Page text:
Tuesday, April 21, 2015
Stephen P. King and Demitra Patras (Monash) explore Posted prices and bargaining: the case of Monopoly.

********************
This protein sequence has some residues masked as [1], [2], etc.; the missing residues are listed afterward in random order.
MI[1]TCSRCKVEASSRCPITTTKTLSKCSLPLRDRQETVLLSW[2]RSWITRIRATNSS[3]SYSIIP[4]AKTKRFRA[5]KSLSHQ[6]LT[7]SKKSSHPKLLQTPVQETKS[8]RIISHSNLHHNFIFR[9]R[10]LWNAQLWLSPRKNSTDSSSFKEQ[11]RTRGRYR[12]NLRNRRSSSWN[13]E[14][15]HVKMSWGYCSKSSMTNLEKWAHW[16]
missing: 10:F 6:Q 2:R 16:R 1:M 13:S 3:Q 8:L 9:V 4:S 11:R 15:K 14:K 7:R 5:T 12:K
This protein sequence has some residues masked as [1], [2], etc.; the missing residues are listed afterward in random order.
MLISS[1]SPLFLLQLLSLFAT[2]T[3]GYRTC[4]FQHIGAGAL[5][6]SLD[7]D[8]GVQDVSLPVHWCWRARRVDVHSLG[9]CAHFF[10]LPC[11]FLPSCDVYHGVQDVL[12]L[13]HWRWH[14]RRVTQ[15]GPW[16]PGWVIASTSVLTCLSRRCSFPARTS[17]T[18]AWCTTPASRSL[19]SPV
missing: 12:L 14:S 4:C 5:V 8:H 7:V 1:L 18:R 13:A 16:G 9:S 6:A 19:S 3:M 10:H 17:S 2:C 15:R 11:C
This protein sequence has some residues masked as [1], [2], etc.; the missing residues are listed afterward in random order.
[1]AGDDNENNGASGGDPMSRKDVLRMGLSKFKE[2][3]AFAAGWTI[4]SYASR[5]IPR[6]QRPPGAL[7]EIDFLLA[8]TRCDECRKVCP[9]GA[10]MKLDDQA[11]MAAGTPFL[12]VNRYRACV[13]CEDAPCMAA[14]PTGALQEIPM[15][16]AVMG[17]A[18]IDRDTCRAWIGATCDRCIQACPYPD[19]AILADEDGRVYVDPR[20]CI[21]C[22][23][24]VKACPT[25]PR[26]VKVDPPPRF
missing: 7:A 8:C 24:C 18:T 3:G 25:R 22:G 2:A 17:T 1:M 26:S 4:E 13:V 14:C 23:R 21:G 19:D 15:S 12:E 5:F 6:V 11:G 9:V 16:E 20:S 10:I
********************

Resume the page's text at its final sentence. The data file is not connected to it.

ABSTRACT: If buyers can choose to initiate bargaining with a seller, how does this alter the price that the seller `posts' in the market? And does the option of bargaining raise or lower expected welfare? This paper develops a simple model to answer these questions. With a single seller, the potential for bargaining raises the profit maximising posted price. In part, as has been noted in related literature, this reflects the role of the posted price as a fall-back option if bargaining fails. However, our model highlights a separate effect. When the choice to bargain is endogenous, a seller will raise the posted price to encourage buyers to bargain. The posted price not only exceeds the monopoly price, it can be higher than the price! a seller would set if he knew in advance that all buyers would bargain. Further, the posted price can change discontinuously in exogenous parameters such as the buyers' distribution of bargaining costs. While we assume efficient bargaining, the welfare consequences are ambiguous.